Here, we breakdown the passage into its component parts. Each of the pieces of the armor has a characteristic with it and gives us opportunity to talk about each of these characteristics. While this list isn’t necessarily exhaustive of all the characteristics of following Christ (for instance a similar list could be made of the fruit of the Spirit) but it is the list as laid out in Ephesians. In each case, you can expand on the particular characteristic by offering clear definitions, drawing on other passages that give us more information about the subject, or painting a picture of what the characteristic looks like in action.

Don’t forget to include some kind of return to summary phrase of your larger topic. It can be quite simple. For instance, you may explain the value of truth through Christ who is identified as the way and the truth. To be people of truth, we must follow after Christ. As you finish this summary you can return to the larger picture by way of a transition phrase such as: “As followers of Christ we live in the truth that Christ has called us to and this is a fundamental marker of Christian character.” It doesn’t fully quote our summary but points us back to the theme of Christian characteristics and reorients our sermon to the big picture.

Return to the Big Picture:

After developing all of your key pieces you can return to your original summary to highlight the larger concept of Christian character. You may want to return to the foundations you set up in your intro, like the bridge metaphor, to remind your audience of the importance of your subject.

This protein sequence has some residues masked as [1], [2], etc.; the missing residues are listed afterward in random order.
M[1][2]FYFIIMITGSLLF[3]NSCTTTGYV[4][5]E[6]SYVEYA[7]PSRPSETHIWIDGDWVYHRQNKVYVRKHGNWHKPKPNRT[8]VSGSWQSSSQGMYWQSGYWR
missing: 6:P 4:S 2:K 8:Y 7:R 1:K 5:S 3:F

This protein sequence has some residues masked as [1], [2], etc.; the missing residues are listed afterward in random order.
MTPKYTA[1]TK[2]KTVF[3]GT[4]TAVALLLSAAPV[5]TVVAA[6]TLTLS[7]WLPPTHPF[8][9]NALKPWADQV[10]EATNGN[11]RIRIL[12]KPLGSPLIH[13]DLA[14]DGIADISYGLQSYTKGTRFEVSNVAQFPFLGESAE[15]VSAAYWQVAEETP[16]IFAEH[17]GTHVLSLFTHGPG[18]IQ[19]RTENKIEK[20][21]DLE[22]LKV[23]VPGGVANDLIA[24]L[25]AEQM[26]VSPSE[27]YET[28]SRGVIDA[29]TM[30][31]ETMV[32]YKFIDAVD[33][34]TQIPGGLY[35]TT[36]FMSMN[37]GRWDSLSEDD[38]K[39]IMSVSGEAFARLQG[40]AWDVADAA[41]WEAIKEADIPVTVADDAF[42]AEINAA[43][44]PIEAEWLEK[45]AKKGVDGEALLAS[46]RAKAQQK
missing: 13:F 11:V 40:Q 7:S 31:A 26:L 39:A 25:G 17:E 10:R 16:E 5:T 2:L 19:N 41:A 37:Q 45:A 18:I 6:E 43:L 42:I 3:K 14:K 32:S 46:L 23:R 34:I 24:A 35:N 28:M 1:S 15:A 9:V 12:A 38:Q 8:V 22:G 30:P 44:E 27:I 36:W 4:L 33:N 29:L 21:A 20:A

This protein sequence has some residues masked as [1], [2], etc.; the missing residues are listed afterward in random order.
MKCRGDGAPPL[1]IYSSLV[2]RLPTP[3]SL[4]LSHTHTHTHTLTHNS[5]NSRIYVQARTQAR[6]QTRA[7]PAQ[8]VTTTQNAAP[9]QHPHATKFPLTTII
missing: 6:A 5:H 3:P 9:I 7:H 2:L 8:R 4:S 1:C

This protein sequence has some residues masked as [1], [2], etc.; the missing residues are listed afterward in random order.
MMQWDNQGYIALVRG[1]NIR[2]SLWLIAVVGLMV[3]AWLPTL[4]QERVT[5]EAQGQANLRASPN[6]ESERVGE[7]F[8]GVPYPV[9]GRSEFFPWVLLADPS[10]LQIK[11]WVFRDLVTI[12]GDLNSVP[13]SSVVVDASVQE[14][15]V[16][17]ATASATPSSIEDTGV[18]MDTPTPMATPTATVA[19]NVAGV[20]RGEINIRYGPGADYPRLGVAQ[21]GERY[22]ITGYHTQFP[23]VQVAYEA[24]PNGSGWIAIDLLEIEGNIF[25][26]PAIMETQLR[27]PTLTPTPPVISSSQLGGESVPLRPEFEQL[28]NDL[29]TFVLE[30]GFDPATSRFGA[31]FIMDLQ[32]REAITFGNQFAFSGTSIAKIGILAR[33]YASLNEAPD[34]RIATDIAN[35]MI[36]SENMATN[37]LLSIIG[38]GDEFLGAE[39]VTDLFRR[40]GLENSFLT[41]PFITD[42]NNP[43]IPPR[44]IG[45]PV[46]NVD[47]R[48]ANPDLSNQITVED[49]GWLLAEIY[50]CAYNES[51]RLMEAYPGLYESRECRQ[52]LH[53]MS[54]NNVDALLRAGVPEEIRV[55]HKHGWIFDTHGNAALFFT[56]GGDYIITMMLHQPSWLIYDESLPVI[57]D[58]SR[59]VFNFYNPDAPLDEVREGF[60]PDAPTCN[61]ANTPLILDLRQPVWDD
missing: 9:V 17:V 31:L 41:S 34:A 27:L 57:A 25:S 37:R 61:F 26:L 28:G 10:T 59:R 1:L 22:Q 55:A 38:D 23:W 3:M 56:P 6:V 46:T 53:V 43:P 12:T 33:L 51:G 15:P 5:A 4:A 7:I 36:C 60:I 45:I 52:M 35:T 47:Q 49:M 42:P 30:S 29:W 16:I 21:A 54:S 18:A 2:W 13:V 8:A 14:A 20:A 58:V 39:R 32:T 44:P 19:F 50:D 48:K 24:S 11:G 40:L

Conclusion:

As suggested in the previous post, the conclusion is a place to explore practical outcomes of these ideas. In this case, I used a question to call people into these practicalities. What would the world look like if we focused on living with Christian Character? From this question we can bring to the surface the potential of this idea to reshape our daily lives and to ultimately challenge your audience to live these characteristics. One way to propose this challenge is to encourage your audience to pick one of these characteristics and make it the focus of their week. Finally, we want to make sure to recap our big picture for good measure.

A Quick Note:

This sermon outline is dangerously close to being too much of a good thing. By which I mean, too long. If I was planning this sermon I would consider developing a series on these characteristics or limit the characteristics to a few of them. For example, you could focus closely on the first four characteristics which are more abstract than the last few. These sort of choices can be challenging as they feel incomplete but overwhelming your audience with too much information will mean they don’t get all the information anyways.

 

With that we have developed a simple sermon outline following the structure of teaching a concept from my previous post. This is not an exhaustive look but it does demonstrate how that outline can be applied. Feel free to post questions or comments below.

Check out the rest of the Simple Sermon Outline Series.

Patrick SutherlandComment